Usually static discharge caused problems in IC. Normally improper handling, while being installed, or inspected. Important to understand, it use to be a problem with brand new IC or pretty close.. The static discharge while building testing bagging and on and on.. Everytime it is handled improper the situation can arise...and raise it’s head LATER.
If static discharge were happening to logic boards INSIDE because of YOU touching them without discharging FIRST. Id say you could see a problem later on.. Usually it shortens the life of ICs.. Chips, bios, Eproms that type of chip is VERY susceptible. Caps, resistors, inductors, that lot, not that I’ve ever seen. The question is, does your stuff have chips or pure analog..
Did lightning strike.. did you hear and feel a discharge? from you to the tonearm, headshell, or something like that?
If not.. That POP just happened to be that components swan song..
You just happened to be there when it happened.. NEVER discount a transient pop for anything but trouble...TURN the volume down always...
Hope you find the issue, and it’s not to spendy.. 2 dollar fuse, two dollar resistor.. :-)
Two weeks before this, the same thing happened to a different phono preamp, a Trichord Dino. Pop, channel gone, R out out goes out.
I troubleshot it to a faulty DIP switch component on the board and swapped it out.
Coincidence? An unrelated swan song??
Oh wow.. That’s a bit of news... If you think discharge is an issue. Set up a discharge pad. Touch the pad, don’t shuffle your feet and do your work.. The only proper way to eliminate the problem.. I’ve done a LOT of board level repair.. Just 101 for infant mortality on IC..
I really think something else is going on.. same side? I normally repair one or two circuits before and after. I check, pretty darn close..
Dip switch failure? What the heck caused that.. what is the switch for? Cart load?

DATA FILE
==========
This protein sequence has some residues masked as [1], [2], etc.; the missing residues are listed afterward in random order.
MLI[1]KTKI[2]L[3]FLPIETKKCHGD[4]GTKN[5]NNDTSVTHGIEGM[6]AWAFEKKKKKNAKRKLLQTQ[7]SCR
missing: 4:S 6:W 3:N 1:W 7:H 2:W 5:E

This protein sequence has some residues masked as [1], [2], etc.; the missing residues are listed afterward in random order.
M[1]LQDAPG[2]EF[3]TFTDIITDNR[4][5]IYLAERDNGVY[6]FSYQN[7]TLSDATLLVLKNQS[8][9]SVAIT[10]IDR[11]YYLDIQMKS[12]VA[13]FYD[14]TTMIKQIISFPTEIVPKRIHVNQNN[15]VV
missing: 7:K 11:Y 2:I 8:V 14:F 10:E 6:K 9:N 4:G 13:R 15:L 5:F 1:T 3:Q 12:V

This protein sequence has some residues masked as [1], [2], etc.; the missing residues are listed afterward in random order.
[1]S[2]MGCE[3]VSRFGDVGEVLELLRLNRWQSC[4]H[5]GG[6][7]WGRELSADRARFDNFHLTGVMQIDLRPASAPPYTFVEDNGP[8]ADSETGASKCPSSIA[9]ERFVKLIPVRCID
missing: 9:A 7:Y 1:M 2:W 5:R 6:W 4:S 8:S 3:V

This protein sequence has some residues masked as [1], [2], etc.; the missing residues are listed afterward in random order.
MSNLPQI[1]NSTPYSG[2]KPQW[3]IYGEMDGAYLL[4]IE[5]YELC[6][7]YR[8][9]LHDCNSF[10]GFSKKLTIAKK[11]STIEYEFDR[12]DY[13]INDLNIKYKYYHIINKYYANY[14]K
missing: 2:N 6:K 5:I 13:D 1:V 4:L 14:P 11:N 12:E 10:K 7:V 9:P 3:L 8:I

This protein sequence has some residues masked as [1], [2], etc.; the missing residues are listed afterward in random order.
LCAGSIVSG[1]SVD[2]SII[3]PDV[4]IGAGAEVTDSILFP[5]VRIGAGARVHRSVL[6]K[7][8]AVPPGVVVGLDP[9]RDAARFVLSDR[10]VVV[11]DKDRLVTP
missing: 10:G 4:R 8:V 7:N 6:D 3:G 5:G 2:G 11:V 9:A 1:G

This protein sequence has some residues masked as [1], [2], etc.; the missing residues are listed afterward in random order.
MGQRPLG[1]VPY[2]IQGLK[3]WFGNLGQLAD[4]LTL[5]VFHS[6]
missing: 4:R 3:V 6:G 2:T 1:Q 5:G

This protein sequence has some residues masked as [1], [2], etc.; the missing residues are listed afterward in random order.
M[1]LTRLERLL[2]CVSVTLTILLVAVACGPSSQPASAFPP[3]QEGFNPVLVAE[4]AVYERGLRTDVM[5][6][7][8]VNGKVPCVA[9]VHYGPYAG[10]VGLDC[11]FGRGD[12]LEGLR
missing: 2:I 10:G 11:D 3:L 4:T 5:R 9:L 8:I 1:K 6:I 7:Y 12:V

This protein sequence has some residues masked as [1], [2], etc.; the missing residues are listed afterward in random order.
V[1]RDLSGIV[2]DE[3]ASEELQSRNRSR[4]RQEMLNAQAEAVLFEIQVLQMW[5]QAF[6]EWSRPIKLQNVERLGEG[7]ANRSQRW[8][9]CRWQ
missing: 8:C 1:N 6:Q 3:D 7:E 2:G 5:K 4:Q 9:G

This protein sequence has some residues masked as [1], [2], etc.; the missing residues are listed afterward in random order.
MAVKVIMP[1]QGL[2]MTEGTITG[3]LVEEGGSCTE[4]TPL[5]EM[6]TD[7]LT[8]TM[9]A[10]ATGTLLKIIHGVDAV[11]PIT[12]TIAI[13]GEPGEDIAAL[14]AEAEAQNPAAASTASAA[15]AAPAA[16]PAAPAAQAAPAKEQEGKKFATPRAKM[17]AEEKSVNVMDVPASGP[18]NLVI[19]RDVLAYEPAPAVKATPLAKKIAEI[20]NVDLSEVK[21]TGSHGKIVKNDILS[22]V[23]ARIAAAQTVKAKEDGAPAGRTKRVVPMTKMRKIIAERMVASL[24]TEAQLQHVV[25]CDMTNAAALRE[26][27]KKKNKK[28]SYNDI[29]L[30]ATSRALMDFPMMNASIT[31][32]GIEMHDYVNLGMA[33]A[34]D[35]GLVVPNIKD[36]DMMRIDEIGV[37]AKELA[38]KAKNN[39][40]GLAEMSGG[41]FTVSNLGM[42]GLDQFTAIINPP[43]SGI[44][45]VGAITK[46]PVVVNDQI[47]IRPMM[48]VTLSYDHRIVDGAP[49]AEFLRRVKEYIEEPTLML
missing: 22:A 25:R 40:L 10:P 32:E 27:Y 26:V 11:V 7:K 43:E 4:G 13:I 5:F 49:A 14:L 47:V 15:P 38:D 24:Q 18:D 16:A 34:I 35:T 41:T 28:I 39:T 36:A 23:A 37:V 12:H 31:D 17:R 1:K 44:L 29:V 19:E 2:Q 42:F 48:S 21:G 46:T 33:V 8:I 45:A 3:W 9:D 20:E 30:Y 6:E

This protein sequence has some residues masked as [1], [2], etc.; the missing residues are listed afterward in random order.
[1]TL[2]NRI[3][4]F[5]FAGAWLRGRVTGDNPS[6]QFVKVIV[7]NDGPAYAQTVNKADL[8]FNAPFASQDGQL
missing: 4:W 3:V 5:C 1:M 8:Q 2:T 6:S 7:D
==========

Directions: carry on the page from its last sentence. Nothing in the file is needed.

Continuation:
STOP... something else is wrong..Spidey senses are all fired up..Something else is going on...
Yeah, one setting of the dip switch would ground out the R output channel. No idea why or how.
Static electricity can cause the pop, but its the pop that blows the stage not the static charge per se. In other words the static charge itself doesn't reach the phono stage. Usually when stoic charges are powerful enough to notice gross pops like this they're messing up the signal pretty much all the time, just not in a way that's obvious until its gone.
Multiple different ways to reduce static charges- Zero Stat, Static Guard and other anti-static sprays (Static Guard is cheap and sold at many grocery stores as well as Amazon), ground wire to bearing/tone arm, grounding brush (a grounded carbon fiber brush that drags across just ahead of the tone arm), and various different mats. slaw I think has one that helps with this as well as being a sound quality improver.
All good things that will improve sound regardless whether or not it was static that blew out that channel. I spray Static Guard over everything on a pretty regular basis and every night when I get out my "special" recordings, for just that extra little something. My static is seldom bad enough to make obvious crackles but its often bad enough to hear improved clarity after spraying.
Should I contact Dynavector? What did I do wrong?
No, static won't do that until you get to the level of a lightening bolt. The pop was whatever blew in your phono amp.
It seems very unlikely that the exact same incident would happen to two different phono preamps, completely randomly.